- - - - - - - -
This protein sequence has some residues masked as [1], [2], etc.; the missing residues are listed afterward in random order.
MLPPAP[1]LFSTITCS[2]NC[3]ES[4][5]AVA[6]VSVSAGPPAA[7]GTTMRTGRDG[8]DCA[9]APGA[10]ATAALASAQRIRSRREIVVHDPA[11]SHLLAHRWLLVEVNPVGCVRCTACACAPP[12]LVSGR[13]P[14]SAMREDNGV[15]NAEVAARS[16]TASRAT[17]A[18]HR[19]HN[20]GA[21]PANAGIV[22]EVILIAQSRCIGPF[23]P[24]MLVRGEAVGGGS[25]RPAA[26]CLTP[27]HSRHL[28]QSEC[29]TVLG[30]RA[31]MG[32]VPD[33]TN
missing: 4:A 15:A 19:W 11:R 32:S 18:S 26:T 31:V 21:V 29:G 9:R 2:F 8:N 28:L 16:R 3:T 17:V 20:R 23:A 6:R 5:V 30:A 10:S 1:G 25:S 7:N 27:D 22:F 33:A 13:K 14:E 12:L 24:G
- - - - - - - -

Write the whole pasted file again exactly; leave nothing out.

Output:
This protein sequence has some residues masked as [1], [2], etc.; the missing residues are listed afterward in random order.
MLPPAP[1]LFSTITCS[2]NC[3]ES[4][5]AVA[6]VSVSAGPPAA[7]GTTMRTGRDG[8]DCA[9]APGA[10]ATAALASAQRIRSRREIVVHDPA[11]SHLLAHRWLLVEVNPVGCVRCTACACAPP[12]LVSGR[13]P[14]SAMREDNGV[15]NAEVAARS[16]TASRAT[17]A[18]HR[19]HN[20]GA[21]PANAGIV[22]EVILIAQSRCIGPF[23]P[24]MLVRGEAVGGGS[25]RPAA[26]CLTP[27]HSRHL[28]QSEC[29]TVLG[30]RA[31]MG[32]VPD[33]TN
missing: 4:A 15:A 19:W 11:R 32:S 18:S 26:T 31:V 21:V 29:G 9:R 2:F 8:N 28:L 16:R 3:T 17:V 20:R 23:A 6:R 5:V 30:A 10:S 1:G 25:S 7:N 27:D 22:F 33:A 13:K 14:E 12:L 24:G